There may be other reasons for your healthcare provider to recommend MRI of the spine or brain.
What are the risks of an MRI?
There is no risk of exposure to radiation during an MRI procedure.
Due to the use of the strong magnet, MRI cannot be used for people with the following:
- Implanted pacemakers
- Some older intracranial aneurysm clips
- Cochlear implants
- Certain prosthetic devices
- Implanted drug infusion pumps
- Bone-growth stimulators
- Certain intrauterine contraceptive devices
- Any other type of iron-based metal implants
- Internal metallic objects such as bullets or shrapnel, surgical clips, pins, plates, screws, metal sutures, or wire mesh
If you are pregnant or think you may be, tell your healthcare provider. In general, there is no known risk of MRI in pregnancy. However, particularly in the first trimester, MRI should only be used to address very important problems or suspected abnormalities.
If contrast dye is used, there is a risk for allergic reaction to the dye. If you are allergic to or sensitive to medicines, contrast dye, or iodine, tell your healthcare providers.
MRI contrast may have an effect on other conditions. These include allergies, asthma, anemia, low blood pressure, kidney disease, and sickle cell disease.
Nephrogenic systemic fibrosis (NSF) is a very rare but serious complication of MRI contrast use in people with kidney disease or kidney failure. If you have a history of kidney disease, kidney failure, kidney transplant, liver disease, or are on dialysis, be sure to tell the MRI technologist or radiologist before getting the contrast dye.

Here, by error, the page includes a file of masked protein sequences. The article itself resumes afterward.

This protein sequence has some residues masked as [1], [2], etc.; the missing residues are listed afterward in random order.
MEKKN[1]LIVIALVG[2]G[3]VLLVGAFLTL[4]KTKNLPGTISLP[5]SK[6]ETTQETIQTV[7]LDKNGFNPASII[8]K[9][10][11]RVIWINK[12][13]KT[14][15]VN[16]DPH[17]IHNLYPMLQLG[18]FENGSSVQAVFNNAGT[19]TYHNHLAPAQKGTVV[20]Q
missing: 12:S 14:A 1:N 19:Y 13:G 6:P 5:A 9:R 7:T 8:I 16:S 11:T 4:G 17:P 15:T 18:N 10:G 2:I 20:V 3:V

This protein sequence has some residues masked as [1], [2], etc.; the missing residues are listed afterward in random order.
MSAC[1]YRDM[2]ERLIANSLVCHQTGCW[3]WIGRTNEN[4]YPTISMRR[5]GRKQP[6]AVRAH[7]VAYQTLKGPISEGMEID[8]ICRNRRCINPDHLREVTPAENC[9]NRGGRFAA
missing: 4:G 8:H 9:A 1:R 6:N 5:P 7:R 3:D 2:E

There may be other risks depending on your specific medical condition. Be certain your healthcare provider knows about all of your medical conditions.
How to prepare?
Your healthcare provider will explain the procedure to you and give you a chance to ask questions. Make a list of questions and discuss these and any concerns with your healthcare provider before the procedure. Consider bringing a family member or trusted friend to the medical appointment to help you remember your questions and concerns and to take notes.
If your procedure involves the use of contrast dye, you will be asked to sign a consent form that gives permission to do the procedure. Read the form carefully and ask questions if anything is not clear.
Generally, there is no special restriction on diet or activity prior to an MRI procedure.
Before the MRI, it is extremely important that you inform the technologist if any of the following apply to you:
- You are claustrophobic and think that you will be unable to lie still inside the scanning machine, in which case you may be given a sedative
- You have a pacemaker or have had heart valves replaced